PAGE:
As an atheist, J. Warner rejected the supernatural claim of the gospels. He saw the gospels as some form of historical fiction. That was because he was a very committed philosophical naturalist, and would reject anything supernatural. The next part of the investigation for him as an atheist was, does his philosophical naturalism really explain the universe the way it truly is? Or has he been missing something? J. Warner went back and looked at evidence and the universe and asked the question, could he explain this from staying inside the room of the natural universe, or is the better explanation outside the realm of naturalism? If that is the case, it is always the same thing we do with crime scenes, we are looking at evidence for an intruder.
J. Warner attended church one day when he heard the pastor pitch Jesus in a way that stuck with him. The pastor pitched Jesus as a really smart person, whose teaching has been so foundational to Western civilization, he ought to listen to what Jesus had to say. J. Warner purchased a bible for the purpose of reading the words of Jesus, but he ended up seeing things in the accounts of the gospels that bugged him because they resembled the kinds of eyewitness statements typically in cold cases, that are slightly different versions of the same event that puzzle together nicely. That is what he sees in all of his cases, no witnesses ever agree on anything precisely, so you have to be able to puzzle. J. Warner was doing that with the gospels and asked the question, is his philosophical naturalism, the idea that everything can be explained by using nothing more than space, time, matter, laws of physics and chemistry? Has has believed that those were all we needed to explain anything within our experience and environment. Or were there some questions that he had an atheistic faith about?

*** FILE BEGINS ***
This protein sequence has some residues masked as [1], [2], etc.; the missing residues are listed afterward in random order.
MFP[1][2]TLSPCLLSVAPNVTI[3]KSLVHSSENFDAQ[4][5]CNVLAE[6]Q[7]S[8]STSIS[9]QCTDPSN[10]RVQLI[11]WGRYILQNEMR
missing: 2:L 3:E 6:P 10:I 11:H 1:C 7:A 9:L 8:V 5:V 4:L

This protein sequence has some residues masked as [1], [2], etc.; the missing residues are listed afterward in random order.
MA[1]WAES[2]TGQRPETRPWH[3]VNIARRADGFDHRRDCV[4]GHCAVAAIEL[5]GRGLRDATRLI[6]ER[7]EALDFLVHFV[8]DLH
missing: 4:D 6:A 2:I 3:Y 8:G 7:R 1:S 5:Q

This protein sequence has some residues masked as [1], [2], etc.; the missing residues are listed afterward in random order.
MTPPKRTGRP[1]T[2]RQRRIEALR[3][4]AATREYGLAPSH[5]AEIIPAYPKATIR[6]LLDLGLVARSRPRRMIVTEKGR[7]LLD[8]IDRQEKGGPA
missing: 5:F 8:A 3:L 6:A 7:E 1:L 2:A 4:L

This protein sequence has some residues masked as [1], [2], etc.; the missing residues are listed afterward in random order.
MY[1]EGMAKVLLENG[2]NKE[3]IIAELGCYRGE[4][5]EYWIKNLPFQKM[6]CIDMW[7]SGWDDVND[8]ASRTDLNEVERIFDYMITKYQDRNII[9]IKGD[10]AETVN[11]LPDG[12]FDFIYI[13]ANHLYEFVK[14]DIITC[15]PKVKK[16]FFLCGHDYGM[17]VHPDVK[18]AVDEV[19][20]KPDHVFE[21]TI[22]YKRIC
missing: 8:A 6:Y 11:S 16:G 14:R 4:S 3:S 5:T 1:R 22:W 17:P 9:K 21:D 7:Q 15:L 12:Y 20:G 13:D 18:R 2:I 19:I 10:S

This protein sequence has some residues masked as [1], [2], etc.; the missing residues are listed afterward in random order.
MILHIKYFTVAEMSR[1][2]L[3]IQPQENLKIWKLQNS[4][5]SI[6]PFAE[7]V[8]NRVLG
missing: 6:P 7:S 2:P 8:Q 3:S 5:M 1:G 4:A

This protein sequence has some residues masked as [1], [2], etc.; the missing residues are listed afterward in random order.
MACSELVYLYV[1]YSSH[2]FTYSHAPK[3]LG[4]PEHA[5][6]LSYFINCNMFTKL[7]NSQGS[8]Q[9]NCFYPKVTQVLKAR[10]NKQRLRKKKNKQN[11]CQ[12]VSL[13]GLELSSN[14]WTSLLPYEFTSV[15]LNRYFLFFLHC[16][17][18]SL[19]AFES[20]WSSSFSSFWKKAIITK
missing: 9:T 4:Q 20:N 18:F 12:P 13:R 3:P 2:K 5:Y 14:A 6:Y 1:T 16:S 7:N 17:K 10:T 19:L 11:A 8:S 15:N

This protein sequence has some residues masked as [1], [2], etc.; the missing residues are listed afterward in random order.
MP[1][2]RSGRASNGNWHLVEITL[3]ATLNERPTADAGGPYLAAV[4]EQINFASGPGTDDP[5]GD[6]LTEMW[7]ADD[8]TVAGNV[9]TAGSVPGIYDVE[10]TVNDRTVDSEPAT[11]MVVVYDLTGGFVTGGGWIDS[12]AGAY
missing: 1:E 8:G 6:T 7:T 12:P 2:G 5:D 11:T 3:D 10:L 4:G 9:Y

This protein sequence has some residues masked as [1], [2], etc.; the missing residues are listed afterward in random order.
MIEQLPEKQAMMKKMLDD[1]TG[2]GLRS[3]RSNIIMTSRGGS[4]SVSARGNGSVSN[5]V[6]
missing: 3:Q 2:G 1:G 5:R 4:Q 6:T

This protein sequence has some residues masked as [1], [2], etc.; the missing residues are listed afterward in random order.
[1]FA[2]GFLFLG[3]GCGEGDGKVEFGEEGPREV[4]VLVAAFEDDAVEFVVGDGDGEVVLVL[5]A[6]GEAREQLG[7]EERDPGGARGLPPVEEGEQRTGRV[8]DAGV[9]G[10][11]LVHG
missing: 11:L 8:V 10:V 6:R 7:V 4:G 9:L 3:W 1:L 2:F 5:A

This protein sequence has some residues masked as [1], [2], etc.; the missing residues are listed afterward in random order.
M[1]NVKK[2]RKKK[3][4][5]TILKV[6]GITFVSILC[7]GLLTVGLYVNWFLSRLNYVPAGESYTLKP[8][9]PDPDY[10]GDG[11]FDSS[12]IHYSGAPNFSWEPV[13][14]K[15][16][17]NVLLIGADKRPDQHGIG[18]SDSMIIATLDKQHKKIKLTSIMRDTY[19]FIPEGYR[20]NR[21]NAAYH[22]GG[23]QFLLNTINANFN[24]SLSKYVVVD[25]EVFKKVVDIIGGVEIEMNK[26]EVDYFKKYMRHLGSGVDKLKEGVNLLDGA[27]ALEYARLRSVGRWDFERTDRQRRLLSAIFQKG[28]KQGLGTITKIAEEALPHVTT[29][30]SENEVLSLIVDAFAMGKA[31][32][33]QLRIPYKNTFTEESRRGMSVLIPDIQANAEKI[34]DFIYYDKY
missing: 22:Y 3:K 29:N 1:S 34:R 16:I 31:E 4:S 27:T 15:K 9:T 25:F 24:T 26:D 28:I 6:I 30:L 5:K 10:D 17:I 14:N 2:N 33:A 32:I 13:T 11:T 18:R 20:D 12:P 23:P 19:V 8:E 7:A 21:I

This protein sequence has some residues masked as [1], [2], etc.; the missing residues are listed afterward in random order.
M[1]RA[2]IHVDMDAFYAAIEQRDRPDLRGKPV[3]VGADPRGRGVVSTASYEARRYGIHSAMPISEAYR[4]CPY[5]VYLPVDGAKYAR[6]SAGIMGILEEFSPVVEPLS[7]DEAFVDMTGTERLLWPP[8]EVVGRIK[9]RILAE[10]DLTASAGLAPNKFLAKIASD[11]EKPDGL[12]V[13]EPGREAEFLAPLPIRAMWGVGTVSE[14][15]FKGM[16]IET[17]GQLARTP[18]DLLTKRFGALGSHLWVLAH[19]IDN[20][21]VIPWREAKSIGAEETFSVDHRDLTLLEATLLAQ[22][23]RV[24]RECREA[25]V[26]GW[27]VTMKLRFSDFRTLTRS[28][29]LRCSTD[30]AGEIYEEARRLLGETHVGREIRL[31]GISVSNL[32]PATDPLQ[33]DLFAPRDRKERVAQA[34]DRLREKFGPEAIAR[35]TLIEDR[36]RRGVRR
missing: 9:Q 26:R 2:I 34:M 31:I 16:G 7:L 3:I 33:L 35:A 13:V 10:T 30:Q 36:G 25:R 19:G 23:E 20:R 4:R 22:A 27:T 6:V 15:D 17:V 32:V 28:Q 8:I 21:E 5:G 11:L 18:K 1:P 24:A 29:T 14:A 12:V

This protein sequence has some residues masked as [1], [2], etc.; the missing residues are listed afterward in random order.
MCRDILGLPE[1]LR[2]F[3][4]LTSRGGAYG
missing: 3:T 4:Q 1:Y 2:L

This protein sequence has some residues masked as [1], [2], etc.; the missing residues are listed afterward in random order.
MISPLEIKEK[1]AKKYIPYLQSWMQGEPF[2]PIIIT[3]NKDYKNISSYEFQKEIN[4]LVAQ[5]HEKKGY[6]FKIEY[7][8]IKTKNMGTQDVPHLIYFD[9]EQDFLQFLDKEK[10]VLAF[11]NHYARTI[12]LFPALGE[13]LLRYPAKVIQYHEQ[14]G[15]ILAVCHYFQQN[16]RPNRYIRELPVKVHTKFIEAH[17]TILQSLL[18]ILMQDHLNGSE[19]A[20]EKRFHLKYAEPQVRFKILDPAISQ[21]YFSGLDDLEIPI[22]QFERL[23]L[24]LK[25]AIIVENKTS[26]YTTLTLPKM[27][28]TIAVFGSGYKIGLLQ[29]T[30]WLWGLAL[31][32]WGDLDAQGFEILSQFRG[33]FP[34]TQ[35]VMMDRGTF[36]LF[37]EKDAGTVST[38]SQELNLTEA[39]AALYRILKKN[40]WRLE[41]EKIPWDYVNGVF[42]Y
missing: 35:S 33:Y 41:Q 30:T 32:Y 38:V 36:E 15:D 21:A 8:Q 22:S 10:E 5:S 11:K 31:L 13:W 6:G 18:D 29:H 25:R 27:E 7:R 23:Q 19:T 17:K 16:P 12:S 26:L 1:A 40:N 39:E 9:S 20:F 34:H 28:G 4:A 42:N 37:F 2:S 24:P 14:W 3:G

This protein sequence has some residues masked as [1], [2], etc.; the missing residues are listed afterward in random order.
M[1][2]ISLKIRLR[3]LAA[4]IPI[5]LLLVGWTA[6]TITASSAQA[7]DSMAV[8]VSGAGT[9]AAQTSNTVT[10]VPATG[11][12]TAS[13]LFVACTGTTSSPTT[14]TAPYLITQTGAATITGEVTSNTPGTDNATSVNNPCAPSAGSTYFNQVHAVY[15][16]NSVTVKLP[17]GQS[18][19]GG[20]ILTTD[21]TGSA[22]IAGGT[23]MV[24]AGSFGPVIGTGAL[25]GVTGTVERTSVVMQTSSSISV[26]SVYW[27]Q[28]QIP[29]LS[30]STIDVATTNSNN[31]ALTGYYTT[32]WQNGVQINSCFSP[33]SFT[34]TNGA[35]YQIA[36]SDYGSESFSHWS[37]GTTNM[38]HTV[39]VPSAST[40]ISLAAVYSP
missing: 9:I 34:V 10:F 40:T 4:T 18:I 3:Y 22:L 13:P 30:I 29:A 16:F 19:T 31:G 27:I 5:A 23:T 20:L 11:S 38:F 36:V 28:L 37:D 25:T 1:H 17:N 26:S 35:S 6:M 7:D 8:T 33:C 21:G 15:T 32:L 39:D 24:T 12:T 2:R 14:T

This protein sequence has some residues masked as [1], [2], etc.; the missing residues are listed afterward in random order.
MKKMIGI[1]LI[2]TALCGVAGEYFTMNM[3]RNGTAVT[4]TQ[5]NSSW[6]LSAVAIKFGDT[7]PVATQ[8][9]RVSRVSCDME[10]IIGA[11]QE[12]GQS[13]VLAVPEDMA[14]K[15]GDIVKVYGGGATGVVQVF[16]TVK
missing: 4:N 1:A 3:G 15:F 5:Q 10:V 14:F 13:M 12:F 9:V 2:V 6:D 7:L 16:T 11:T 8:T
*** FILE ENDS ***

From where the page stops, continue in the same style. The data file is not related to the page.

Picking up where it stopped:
The intellectualism of Jesus attracted J.Warner, because a lot of what Jesus talked about was counter cultural. Even as an atheist, he would have implemented these high values that he would want his kids to embrace, that he would want his culture to embrace. But what were they grounded in? Could his atheism get him there?
J.Warner found that humans were more morally obligated to other humans and not to impersonal objects such as cars and buildings. How does he ground the sense that these truths were true even before he was around to recognize him? They belong in the universe in a different way than his public opinion.
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